Nick Hannes was born in Antwerp in 1974, he lives and works in Belgium.
He graduated from the Royal Academy of Fine Arts (KASK) in Ghent in 1997. For the next eight years, he worked as a photojournalist.
In 2006, he stopped working for the press, in order to concentrate fully on his own documentary projects. Marked by a strong political and social component in which humor, irony, ambiguity and visual metaphors play a predominant role, his photographic approach asserts itself. In 2010, Nick started Mediterranean. The Continuity of Man, an epic project that involved twenty trips to 21 Mediterranean countries over a four-year period.
In “Garden of Delight” he presents Dubai as the ultimate playground of globalization and capitalism, and raises questions about authenticity and sustainability.
Dubai’s rapid transformation from a regional trade hub in the 1960s to today’s ultramodern metropolis is a fascinating case study of market-oriented urbanization. Entertainment and tourism are the main economic pillars of Dubai. The development of this excessive entertainment industry in Dubai has greatly impacted the UAE society, and the population of Dubai today is mainly composed of expatriates, only 10% are local Emirati citizens, whose traditional Islamic values are called into question by the imported western lifestyle.
Dubai is also a clear example of the phenomenon of “capsularization” characterized by separation and exclusion. In Dubai, there is, on one side, an archipelago of protected islands, the ‘capsules’ where life is good and another world, the rest: an ocean of poverty and chaos
The Garden of Delight series received the Magnum Photography Award in 2017 and the Zeiss Photography Award in 2018.
Meeting / Signatures, Paris Photo, Grand Palais, André Frère Éditions, booth SE 15
Friday, November 9 at 15h & Saturday, November 10 at 17h.
“Nick Hannes approaches this place of superlatives with the most detached attitude: without a critical program, without seeking abusive exploitation of what his subject abounds in possibilities of shooting, producing disgusting images. The style of his images is equidistant from promotional images, which we do not know sometimes if they took the reality as a model or if they were fully produced artificially on a computer screen, both the use of Photoshop in this matter is always caricatural, and images produced with a critical aim may be too easy because so obvious. The subject is indeed too good for any photographer who wants to be “critical”: it is a mine of excessive situations and everything seems to offer mockery, with disdainful, even contemptuous or so easily cynical. All the artistic and theoretical recipes have been used to try to show Dubai from a critical angle. But Dubai contains and generates of itself the evidence of its absurdity, its arrogant radicality, its misunderstanding of environmental issues.
Dubai continues to develop and think of itself as the global showroom of hypercapitalism, using resources and human beings who build it as if they were inexhaustible. Dubai ignores the concept of Anthropocene. It does not matter, that we have now entered a new period of mass extinction, not to mention that the accelerating changes in the global climate are endangering his own existence. Because its leaders are blinded by the financial power they have, made precisely from the exploitation of fossil energy on which our civilization was built, in an extreme and perilous dependence on oil and its derivatives. Dubai is the heart of the capitalocene, that is to say the transformation of balances allowing the coexistence of life forms inhabiting this planet, since the first industrial revolution and the hegemonic deployment of capitalism. It is not the human being that threatens life on Earth, but uncontrolled and non mastered development of its economic system. That, Dubai can not think of it, since it is the hyperplace of the capitalocene.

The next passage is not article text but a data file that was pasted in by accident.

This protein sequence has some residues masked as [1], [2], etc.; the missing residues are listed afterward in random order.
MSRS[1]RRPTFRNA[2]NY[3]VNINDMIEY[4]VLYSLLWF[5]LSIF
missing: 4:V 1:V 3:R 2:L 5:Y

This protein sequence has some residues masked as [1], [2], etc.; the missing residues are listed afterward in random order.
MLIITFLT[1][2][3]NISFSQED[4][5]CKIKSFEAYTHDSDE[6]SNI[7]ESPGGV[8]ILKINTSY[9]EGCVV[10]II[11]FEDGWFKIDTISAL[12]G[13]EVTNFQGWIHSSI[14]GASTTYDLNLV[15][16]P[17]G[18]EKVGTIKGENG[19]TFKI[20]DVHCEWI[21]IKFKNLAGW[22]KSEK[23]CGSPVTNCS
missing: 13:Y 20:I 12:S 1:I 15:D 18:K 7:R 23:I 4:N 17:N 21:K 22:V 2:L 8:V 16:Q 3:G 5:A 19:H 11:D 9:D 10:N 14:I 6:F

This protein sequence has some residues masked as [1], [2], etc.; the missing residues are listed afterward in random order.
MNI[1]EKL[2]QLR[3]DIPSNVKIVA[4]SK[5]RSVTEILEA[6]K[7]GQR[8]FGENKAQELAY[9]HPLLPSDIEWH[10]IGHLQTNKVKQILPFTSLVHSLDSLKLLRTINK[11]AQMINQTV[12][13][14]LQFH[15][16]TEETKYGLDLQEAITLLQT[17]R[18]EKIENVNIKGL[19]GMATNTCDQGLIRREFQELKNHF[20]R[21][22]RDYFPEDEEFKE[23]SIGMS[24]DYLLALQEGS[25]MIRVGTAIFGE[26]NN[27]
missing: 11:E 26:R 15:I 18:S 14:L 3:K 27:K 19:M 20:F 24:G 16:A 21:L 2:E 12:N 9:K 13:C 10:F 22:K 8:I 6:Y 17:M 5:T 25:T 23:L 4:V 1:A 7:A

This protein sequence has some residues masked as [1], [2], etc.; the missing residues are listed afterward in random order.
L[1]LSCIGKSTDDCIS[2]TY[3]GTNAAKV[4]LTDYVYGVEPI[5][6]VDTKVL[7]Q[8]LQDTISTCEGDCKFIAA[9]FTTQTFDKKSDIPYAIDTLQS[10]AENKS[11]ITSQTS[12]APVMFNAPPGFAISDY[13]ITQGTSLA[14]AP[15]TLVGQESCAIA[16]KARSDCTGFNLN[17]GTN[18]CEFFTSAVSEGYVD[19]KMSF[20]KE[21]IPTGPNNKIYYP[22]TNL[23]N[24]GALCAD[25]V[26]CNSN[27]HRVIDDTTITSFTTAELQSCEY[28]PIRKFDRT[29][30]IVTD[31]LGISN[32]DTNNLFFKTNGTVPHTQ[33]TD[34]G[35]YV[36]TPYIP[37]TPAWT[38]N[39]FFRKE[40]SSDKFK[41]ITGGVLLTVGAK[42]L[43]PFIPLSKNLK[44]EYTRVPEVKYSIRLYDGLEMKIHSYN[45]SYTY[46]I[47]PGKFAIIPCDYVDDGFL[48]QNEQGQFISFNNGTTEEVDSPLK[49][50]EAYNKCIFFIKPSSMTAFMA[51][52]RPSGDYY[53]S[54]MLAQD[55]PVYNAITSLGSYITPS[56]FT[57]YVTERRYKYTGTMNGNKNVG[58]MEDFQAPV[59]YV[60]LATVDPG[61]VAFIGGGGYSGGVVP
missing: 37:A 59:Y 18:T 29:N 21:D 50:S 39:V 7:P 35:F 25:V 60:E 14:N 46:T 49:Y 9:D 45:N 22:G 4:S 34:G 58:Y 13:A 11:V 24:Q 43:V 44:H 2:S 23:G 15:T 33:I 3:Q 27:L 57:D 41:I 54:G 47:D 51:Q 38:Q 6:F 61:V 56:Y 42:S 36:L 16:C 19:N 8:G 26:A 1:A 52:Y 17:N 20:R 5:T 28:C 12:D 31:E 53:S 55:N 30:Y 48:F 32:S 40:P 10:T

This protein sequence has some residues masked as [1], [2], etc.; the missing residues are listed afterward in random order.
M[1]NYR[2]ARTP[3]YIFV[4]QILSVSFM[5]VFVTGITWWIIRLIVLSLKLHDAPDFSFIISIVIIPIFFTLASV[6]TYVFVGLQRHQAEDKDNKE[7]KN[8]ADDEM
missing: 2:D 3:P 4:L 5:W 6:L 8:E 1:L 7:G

Nick Hannes represents the actuality of the Dubai phenomenon by exploring each of its locations rather than describing its urban and architectural structures, which are now well known to us via all the scopic regimes we have, including the satellite view. It represents the way in which human beings inhabit this paradoxical garden of delights. To live in the world is to experience space, from the scale of one’s own body to that of the most vast places, welcoming side by side a human crowd, as diverse as the entire planet. Dubai is above all a place of migration, chosen or constrained; chosen by the elite and their servants who come to make their money grow and spend their resources – coerced and suffered for those who work in the shadows, with conditions of another age, returning to the nineteenth century, in a reinvention of post-modern slavery.
This is what Nick Hannes represents, crudely but without forcing the line: the co-presence of bodies that ignore each other and participate together in the organic functioning of the machine Dubai. In a way, all these situations stun us image-after-image. There Placidly is the compulsion and voracity of bodies, but also their awkwardness and fragility in their ability to inhabit an artificial place, which today would be one of the nerve centers of a civilization with an uncertain future.
Welcome to the hyperreal desert of the capitalocene. Pascal Beausse, excerpt.
Nick Hannes, Garden of Delight
photographs: Nick Hannes
texts: Nick Hannes and Pascal Beausse
200 pages, size 20.5 x 27 cm + inset 16 pages – 89 images in four colors
flap cover – language: French / English – ISBN 979-10-92265-77-4
release date: November 16, 2018 – price: 45 €